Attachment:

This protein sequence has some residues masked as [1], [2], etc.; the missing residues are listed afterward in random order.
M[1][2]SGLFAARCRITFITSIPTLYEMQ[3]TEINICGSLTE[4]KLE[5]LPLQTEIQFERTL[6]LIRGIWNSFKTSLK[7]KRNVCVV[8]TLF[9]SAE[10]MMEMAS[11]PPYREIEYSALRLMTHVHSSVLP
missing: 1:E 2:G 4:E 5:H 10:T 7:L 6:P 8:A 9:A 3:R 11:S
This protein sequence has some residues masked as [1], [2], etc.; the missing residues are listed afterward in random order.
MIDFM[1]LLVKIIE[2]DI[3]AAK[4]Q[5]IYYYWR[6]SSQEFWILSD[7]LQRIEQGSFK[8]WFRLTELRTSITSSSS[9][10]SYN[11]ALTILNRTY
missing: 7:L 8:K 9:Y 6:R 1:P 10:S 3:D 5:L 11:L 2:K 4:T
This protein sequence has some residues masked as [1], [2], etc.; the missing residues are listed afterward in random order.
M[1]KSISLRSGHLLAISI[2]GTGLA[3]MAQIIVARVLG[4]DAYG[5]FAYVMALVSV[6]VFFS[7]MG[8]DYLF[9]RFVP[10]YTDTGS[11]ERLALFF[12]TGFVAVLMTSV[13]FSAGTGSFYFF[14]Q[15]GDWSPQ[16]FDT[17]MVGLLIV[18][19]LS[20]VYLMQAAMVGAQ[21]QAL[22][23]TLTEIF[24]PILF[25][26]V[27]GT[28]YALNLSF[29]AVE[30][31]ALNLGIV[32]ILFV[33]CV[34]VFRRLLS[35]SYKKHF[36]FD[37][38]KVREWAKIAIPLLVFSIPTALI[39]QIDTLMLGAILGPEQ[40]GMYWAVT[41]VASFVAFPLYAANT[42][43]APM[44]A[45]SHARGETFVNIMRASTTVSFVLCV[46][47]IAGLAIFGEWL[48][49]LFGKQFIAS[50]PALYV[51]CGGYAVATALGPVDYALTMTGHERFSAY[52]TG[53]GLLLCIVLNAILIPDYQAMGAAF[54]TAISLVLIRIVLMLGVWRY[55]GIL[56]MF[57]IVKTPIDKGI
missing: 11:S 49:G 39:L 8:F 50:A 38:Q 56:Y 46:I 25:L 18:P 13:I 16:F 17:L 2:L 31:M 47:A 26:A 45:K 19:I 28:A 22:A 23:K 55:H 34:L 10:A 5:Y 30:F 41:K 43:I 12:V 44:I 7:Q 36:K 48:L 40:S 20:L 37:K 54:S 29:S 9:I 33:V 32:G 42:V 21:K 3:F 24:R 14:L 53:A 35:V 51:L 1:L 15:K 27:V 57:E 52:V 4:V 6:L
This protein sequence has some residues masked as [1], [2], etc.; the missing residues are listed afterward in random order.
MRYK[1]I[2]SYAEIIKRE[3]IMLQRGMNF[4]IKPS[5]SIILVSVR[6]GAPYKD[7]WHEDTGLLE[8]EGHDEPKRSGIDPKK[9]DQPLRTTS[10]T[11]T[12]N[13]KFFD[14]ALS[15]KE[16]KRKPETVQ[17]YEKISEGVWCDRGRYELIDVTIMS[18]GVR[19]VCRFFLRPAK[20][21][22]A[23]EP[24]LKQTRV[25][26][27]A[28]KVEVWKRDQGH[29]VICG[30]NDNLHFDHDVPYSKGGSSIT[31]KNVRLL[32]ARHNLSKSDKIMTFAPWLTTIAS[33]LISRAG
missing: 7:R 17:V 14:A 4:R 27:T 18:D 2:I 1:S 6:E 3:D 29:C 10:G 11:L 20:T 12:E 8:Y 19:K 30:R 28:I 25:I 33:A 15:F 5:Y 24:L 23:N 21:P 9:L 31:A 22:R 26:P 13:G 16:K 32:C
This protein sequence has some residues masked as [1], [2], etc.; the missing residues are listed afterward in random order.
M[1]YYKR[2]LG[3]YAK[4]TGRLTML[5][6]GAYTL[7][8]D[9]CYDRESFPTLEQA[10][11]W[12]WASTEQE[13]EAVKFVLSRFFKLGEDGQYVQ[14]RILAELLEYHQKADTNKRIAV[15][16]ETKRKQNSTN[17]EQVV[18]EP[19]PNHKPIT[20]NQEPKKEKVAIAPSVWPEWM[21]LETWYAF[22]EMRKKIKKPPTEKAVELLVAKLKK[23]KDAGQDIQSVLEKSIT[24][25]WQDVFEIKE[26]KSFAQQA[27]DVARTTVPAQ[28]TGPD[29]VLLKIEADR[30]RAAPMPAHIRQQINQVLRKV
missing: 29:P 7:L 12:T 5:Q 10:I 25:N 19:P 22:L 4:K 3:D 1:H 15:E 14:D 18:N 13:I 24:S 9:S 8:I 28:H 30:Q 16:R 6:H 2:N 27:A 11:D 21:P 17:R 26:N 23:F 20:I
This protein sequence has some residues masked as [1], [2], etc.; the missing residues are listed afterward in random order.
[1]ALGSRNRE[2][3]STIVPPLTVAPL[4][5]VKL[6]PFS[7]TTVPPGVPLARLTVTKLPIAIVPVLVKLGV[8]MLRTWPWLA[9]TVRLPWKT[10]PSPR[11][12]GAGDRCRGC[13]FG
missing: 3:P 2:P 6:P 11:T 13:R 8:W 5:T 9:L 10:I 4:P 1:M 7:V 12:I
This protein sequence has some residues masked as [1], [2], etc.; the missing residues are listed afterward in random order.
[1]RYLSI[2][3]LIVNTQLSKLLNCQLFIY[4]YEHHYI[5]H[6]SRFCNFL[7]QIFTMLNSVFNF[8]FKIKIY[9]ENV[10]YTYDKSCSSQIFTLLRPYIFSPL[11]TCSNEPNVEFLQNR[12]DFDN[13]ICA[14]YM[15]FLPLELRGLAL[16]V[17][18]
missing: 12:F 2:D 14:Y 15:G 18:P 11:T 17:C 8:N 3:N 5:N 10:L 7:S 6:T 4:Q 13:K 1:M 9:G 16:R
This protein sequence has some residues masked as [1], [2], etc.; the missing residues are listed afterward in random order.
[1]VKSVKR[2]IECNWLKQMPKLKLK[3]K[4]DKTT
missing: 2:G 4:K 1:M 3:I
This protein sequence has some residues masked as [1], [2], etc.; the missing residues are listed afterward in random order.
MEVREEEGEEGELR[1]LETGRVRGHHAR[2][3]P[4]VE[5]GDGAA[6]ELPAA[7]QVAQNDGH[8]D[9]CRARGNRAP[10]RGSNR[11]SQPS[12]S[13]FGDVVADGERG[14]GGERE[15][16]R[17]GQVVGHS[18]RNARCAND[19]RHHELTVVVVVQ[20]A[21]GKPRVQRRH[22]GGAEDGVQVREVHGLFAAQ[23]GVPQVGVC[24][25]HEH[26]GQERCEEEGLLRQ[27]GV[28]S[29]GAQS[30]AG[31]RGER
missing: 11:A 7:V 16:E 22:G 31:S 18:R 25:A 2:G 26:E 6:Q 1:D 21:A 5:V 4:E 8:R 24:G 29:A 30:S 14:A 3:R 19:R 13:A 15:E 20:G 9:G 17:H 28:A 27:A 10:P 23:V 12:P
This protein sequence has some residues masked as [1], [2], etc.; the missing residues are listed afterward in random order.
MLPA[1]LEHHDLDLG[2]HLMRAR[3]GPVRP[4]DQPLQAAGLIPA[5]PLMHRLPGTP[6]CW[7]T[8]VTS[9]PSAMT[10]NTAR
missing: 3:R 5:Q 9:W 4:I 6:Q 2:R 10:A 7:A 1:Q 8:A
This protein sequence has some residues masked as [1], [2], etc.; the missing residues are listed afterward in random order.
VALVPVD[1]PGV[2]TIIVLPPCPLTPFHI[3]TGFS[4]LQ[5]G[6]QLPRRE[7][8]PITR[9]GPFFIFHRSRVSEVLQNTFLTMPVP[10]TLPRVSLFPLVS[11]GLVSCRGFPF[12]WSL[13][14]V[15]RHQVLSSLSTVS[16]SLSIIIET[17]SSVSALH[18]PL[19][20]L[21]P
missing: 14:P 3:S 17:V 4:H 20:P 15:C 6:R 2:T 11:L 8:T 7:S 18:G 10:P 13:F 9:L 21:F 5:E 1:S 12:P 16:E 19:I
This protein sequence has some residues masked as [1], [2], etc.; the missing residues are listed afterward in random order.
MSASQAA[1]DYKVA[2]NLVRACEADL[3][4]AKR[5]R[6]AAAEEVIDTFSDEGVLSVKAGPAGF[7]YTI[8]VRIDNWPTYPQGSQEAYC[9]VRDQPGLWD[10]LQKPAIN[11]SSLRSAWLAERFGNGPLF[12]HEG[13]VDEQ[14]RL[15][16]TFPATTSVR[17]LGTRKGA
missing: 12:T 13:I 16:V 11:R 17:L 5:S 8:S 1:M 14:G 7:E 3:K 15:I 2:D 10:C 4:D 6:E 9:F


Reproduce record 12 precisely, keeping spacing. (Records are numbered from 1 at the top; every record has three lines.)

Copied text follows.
This protein sequence has some residues masked as [1], [2], etc.; the missing residues are listed afterward in random order.
MSASQAA[1]DYKVA[2]NLVRACEADL[3][4]AKR[5]R[6]AAAEEVIDTFSDEGVLSVKAGPAGF[7]YTI[8]VRIDNWPTYPQGSQEAYC[9]VRDQPGLWD[10]LQKPAIN[11]SSLRSAWLAERFGNGPLF[12]HEG[13]VDEQ[14]RL[15][16]TFPATTSVR[17]LGTRKGA
missing: 12:T 13:I 16:V 11:R 17:L 5:S 8:S 1:M 14:G 7:E 3:K 15:I 2:D 10:C 4:D 6:E 9:F